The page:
Back in July 2015, I submitted a design for a World War 1 Memorial Design Competition sponsored by the World War 1 Centennial Commission. Sadly, my concept did not progress further. Of the 300 or so valid entries, five were shortlisted to progress through to Stage 2. Somewhat surprisingly, the shortlisted concepts were all from US-based designers. Given that an open competition tends to draw as many entries from other countries as it does from the home country, one could be forgiven for being a little skeptical about the process. Anyway, earlier this week, the winning proposal – The Weight of Sacrifice – was announced for the memorial to be constructed in Pershing Park, Washington DC.
Of the five shortlisted designs, ‘The Weight of Sacrifice’ was easily the best of those on offer. For me, none of the other concepts even came close. Designed by young architect, Joseph Weishaar, the memorial creates a raised central lawn propped up on three sides by walls featuring bas-relief images of American soldiers and quotations. A sculpture, Wheels of Humanity, designed by veteran sculptor Sabin Howard occupies centre stage on the upper plaza. The memorial to General Pershing, part of the original park designed by landscape architect, M. Paul Friedberg in 1981, has been retained. The goal is to complete construction of the memorial in time for the centennial anniversary of Armistice Day 2018.
In all likelihood it will be a long and bumpy road ahead to complete the memorial. It will not only take time to navigate through the obligatory regulatory processes but also to negotiate the minefield that is public opinion. It will not be an easy task. Already there is strong opposition to the construction of a new memorial on the site. In particular, Founder and President of the Cultural Landscape Foundation, Charles A. Birnbaum, has been very vocal in arguing for the preservation of the Friedberg designed park. On the same day as the winning design was announced, The Cultural Landscape Foundation also released the following statement:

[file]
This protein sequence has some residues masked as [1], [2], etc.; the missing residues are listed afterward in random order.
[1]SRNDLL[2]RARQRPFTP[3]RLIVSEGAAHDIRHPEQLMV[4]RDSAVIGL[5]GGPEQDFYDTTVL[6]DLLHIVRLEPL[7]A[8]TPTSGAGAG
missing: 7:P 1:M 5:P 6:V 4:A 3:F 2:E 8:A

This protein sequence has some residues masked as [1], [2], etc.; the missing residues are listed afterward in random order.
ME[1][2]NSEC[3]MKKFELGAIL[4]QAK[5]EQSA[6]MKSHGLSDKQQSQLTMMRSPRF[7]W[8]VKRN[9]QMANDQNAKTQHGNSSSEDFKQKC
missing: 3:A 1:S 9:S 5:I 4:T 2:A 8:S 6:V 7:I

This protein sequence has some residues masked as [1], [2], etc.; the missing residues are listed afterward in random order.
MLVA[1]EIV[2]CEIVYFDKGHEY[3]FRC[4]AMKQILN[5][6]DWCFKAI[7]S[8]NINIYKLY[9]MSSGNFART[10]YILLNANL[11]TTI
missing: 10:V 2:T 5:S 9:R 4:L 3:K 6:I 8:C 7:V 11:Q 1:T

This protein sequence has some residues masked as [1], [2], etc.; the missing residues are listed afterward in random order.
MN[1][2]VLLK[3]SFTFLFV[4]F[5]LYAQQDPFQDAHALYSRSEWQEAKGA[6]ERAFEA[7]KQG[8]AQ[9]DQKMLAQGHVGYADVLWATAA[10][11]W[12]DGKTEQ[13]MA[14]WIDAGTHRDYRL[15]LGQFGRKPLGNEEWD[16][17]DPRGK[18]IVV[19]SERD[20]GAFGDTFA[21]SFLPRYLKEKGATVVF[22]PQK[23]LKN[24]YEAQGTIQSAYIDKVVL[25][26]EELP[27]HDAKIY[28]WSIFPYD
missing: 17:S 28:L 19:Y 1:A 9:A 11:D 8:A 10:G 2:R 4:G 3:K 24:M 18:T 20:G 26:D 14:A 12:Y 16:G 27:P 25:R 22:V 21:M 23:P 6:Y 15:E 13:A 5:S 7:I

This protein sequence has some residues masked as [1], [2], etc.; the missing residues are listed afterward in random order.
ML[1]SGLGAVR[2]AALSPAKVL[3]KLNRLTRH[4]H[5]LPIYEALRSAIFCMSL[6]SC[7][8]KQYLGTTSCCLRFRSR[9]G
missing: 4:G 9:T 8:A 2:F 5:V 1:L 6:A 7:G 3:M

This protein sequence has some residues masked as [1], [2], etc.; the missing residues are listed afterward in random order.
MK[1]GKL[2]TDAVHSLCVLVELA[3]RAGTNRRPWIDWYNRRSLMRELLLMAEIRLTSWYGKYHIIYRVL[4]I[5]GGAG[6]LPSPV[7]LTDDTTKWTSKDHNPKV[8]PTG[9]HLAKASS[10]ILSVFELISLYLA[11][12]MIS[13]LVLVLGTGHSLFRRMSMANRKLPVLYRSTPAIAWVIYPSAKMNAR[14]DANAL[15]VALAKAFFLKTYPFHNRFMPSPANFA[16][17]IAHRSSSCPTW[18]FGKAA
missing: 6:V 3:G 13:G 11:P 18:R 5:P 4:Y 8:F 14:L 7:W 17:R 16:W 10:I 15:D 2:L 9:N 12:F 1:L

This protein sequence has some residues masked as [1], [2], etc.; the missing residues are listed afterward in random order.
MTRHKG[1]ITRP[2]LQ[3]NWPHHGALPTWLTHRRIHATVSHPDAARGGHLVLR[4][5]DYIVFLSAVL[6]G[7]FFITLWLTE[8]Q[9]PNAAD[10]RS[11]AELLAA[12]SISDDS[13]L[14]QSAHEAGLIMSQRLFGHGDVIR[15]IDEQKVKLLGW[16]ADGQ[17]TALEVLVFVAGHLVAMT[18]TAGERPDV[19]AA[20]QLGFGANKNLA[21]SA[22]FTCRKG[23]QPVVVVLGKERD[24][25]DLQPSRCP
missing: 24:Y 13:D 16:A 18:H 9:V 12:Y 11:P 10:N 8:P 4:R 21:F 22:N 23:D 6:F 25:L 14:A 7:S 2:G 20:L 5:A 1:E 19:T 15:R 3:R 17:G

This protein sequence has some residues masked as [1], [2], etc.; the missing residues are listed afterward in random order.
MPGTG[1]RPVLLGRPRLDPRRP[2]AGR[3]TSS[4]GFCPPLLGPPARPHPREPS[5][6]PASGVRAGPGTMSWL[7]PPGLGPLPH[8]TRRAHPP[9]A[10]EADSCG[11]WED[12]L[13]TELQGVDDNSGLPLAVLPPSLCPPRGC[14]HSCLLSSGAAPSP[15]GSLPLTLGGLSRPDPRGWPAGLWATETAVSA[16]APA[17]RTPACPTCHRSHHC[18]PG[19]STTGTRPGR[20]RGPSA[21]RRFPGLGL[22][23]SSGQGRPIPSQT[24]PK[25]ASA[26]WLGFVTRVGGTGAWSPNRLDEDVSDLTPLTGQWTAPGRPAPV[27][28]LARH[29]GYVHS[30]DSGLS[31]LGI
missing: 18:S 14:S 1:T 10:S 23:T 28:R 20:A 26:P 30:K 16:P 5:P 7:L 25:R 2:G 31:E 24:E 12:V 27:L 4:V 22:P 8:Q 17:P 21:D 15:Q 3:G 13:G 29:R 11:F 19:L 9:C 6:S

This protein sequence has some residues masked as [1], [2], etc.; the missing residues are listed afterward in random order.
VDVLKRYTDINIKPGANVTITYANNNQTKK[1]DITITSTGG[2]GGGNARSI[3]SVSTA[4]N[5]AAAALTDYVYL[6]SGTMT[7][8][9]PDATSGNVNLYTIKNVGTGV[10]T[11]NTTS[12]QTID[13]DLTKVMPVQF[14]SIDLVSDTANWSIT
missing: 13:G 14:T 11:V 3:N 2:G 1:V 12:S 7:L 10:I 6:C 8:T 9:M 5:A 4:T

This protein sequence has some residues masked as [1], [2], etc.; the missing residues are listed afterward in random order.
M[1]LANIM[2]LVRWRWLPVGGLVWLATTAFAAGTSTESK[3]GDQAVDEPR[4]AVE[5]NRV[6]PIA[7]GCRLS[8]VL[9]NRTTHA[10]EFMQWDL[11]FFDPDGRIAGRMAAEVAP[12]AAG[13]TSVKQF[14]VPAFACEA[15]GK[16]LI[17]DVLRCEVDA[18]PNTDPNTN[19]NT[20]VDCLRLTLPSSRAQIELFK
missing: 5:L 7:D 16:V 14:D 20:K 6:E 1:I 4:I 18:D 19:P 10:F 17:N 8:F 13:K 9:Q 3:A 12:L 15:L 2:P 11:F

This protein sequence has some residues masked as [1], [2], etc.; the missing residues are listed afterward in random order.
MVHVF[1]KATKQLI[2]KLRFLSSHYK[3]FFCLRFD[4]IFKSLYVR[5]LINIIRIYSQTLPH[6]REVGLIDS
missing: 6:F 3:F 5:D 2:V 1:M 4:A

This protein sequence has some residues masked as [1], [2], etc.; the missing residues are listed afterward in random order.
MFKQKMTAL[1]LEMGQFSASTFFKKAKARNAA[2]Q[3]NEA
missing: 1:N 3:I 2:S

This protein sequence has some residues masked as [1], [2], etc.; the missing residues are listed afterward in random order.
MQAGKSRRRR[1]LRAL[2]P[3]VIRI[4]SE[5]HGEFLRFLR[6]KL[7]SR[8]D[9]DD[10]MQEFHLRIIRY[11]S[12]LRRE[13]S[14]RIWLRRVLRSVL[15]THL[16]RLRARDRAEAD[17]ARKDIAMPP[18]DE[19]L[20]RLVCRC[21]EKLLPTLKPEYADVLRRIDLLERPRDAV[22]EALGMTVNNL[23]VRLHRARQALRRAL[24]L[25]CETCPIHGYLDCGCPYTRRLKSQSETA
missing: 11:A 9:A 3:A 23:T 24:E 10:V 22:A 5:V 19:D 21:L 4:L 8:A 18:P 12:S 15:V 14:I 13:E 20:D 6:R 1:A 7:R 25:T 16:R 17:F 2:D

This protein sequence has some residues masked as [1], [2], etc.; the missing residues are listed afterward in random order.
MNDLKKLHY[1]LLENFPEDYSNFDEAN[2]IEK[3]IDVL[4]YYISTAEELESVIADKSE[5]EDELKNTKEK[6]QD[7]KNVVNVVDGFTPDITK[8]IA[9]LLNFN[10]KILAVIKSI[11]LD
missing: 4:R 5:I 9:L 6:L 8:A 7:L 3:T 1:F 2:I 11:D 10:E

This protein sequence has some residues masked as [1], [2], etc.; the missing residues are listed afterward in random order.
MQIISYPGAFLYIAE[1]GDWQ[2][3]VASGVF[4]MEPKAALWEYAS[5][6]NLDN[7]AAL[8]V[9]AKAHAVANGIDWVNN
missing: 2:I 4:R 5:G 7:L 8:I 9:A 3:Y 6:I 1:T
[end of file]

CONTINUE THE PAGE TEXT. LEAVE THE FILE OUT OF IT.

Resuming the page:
“Should the design be executed as proposed, it would result in the demolition of Pershing Park, which was designed by landscape architect M. Paul Friedberg with a planting plan by landscape architects Oehme, van Sweden and which National Park Service (NPS) has determined eligible for listing in the National Register of Historic Places. The decision comes despite reservations and concerns registered by the Commission of Fine Arts (VFA), the National Capital Planning Commission (NCPCO and the District of Columbia State Historic Preservation Office (DCSHPO), all of which must approve the project. More recently, Pulitzer Prize-winning Washington Post critic Philip Kennicott wrote: ‘All five of the designs obliterate the Friedberg park, rather than building on it,’ adding that, ‘None of the proposals, selected in July from 360 entries, rises to a standard the commission should champion.’ Commissioner Thomas Moe from Ohio, in the course of a conference call announcing the decision, panned the winning design as ‘unremarkable’.”
Naturally there will also be those who are unhappy with the chosen design and if past experiences with war memorials are anything to go by, they will be very vocal in their opposition. Hopefully, however, detractors will not prevail and the memorial will be completed without too much modification to the original concept and in time for Armistice Day 2018.
Lead Designers: Joe Weishaar and Sabin Howard
Larger Team: GWWO Inc., Phoebe Lickwar Landscape Architect, Henry Adams LLC, Keast & Hood, VHB
Click here to see the concept in more detail.
For those of you who might be interested, the following are some of the renderings for my proposal as submitted for Stage 1 in 2015. To see the full submission, click here.